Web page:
Nylon-stringed guitars are a great choice for people who want to play softer, more romantic music, such as classical or flamenco. They’re also ideal for beginners, since the strings tend to be gentler on the fingertips. Speaking of strings, you don’t have to stick with the ones your chosen guitar comes with – there are lots of varieties out there, each with its own set of benefits. To help you choose the right set for you, we’ve put together a guide to the best nylon guitar strings.
The following guide features options from all the top guitar-string manufacturers, including D’Addario, Savarez and Augustine, and also caters for a range of budgets.
Before making your choice, why not take a look at our buying advice further down the page…
- Best classical guitars: nylon-string guitars for all budgets
- Best acoustic guitar strings: get the best from your guitar
Best nylon guitar strings: Our top picks
D’Addario’s position as a market leader in all categories of guitar-string manufacturing speaks volumes about the innovative processes the New York company has developed over the years. For price and performance, not to mention availability, its Pro-Arté range is the best in the business. The Nylon set that sits at the top of our list comprises nylon-core bass strings wrapped in silver-plated copper, along with nylon monofilament trebles – and they feel and sound fantastic.
Savarez is another globally esteemed string manufacturer, and its Alliance HT Classic High Tension 540J set offers a bright, punchy treble response that’s ideal for live performance, when you need a little more detail in the upper registers. They represent excellent value for money, too.
Best nylon guitar strings: Product guide
There’s a reason why D’Addario is such a ubiquitous presence in the guitar strings industry – it offers high-quality products at a fantastic price. Its Pro-Arté series features a number of different string options, but for warmth and clarity it’s hard to beat the Nylon set.
Wrapped in silver-plated copper, the bass strings feel good under the fingers, while the trebles are laser-machined for consistent intonation and performance. There are various different tensions in the range, too.
The fluorocarbon trebles in this mid-priced set offer an exceptionally bright tone, along with a fast attack – just the thing for presenting your music on a live stage. Some might find them a little harsh, but if you’re playing in a large venue, they’ll get their point across where pure nylon might sound a little polite.
These strings perform well in the recording studio, too, with minimal squeak as you move your hand across the fingerboard.
Played by the likes of Alexandre Bernoud and Damon Buxton, Hannabach strings are ideal for those occasions when you have to squeeze into a tux and perform under a spotlight. Its Goldin 725MHT set takes its name from the gold alloy wrap that makes the bass strings come alive under the fingers.
Bright and forthright, they’ll reward the touch of an expert player. They’re not cheap, but pros and serious amateurs playing a high-end classical guitar won’t begrudge their instrument, or their audience.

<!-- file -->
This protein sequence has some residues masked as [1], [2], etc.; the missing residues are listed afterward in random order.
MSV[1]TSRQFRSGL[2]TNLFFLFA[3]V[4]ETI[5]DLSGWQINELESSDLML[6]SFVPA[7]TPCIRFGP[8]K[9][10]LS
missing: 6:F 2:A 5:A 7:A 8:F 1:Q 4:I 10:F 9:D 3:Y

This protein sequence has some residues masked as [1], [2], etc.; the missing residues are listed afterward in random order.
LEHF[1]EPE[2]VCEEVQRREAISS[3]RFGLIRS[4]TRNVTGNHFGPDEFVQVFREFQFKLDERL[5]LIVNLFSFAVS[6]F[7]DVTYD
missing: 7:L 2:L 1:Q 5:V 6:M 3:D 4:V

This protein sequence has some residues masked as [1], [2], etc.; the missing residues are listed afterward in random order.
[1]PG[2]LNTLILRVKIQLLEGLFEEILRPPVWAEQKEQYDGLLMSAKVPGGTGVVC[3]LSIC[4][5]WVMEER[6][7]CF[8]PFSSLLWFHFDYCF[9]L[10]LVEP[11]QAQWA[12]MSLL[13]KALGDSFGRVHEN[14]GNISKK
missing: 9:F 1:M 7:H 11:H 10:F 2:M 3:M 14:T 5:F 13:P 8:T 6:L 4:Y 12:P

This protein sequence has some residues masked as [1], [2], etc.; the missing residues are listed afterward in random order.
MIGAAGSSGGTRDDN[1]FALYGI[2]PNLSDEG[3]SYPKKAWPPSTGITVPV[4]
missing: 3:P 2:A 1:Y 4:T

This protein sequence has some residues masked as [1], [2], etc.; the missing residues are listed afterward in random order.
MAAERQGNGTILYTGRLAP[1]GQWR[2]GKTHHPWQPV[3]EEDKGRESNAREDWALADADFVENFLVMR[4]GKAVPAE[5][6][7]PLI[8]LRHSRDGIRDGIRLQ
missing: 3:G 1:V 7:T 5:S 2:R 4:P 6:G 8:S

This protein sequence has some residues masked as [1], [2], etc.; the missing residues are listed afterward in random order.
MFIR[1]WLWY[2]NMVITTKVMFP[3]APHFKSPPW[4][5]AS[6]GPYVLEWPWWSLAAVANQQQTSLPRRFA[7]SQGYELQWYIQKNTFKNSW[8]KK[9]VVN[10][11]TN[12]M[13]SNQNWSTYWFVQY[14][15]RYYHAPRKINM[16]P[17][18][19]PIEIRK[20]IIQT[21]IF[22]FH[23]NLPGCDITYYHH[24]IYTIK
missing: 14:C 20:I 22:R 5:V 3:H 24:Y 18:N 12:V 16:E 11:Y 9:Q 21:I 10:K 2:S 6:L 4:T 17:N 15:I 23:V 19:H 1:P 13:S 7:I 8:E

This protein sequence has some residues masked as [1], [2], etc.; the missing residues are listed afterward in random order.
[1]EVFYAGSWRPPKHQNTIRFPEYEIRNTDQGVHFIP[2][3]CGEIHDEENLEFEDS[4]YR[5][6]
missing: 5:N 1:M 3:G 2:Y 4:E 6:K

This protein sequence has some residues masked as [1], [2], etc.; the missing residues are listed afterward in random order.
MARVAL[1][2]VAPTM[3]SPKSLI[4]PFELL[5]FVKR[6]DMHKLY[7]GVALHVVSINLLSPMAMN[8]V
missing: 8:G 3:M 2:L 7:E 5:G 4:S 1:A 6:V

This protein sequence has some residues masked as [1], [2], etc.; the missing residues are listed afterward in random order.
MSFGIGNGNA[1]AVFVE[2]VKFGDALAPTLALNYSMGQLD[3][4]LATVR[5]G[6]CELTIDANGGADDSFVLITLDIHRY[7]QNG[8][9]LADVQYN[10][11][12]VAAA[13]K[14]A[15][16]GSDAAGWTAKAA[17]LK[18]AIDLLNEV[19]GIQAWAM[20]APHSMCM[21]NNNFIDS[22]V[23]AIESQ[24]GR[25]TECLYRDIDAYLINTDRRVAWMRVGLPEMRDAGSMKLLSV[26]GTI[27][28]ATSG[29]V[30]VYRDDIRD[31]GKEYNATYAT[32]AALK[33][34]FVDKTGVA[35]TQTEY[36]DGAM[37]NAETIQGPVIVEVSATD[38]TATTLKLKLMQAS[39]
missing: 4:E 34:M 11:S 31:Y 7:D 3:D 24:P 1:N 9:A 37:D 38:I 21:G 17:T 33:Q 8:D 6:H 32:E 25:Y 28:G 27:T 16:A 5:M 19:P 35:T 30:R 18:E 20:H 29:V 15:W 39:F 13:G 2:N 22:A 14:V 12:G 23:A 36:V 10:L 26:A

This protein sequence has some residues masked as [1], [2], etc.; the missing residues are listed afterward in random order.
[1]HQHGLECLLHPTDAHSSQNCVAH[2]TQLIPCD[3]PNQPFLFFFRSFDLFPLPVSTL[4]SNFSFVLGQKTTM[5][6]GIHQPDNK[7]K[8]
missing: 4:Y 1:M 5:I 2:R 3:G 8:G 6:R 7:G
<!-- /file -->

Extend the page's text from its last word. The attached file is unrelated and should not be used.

Matching Savarez’s more-malleable Corum bass strings with its Alliance fluorocarbon trebles, this set is very comfortable. Those players moving over from steel will find it especially satisfying, as the thinner gauge of the trebles will feel that bit more familiar. The set sounds great, too, with the bass strings wound to offer a level of detail you’d perhaps expect of stiffer strings.
All in all, the 500ARJs make for a well-balanced solution that would otherwise only have been possible through mixing and matching two different string sets.
Played by the likes of João Camarero and Lily Afshar, Augustine’s Regals are the true blue-bloods of the affordable classical strings market. Here you have silver-plated bass strings and plain old nylon trebles, but the performance is supreme. While nylon guitar strings have a reputation for subtlety, on the right guitar these really let the notes pop off the fretboard.
At this price, it would be hard to find anything better for a classic old-school sound, with body and substance across the frequency spectrum, and up-and-at-’em projection.
Titanium nylon strings might be the answer if you’ve been alternating between nylon and carbon trebles, and haven’t quite found the sweet spot. The Pro-Arté Dynacore bass strings have a blended polymer core and are wound in silver-plated copper. But it’s the titanium nylon of the trebles (laser-machined, of course) that’s the USP here.
Since they’re brighter than plain nylon, many find them easier to intonate. They’re a doddle to manipulate, too, and that clarity will help to accentuate your vibrato.
If you’re just starting out or want to stick a set of strings on a budget classical guitar to see how it sounds, Stagg’s cheap-as-chips Classical set won’t disappoint.
There’s nothing fancy in the build, but the results are deeply satisfying. You’ll find clear nylon trebles that strike a nice balance between warmth and lucidity, along with silver-plated bass strings that let the notes bloom.
La Bella offers a couple of black-nylon options, with the main difference between the Flamenco and Folk Singer sets being the latter’s gold-plated windings on the bass strings. In the Flamenco set, the Flamenca Negra treble strings should give your rumba strumming a three-dimensional quality.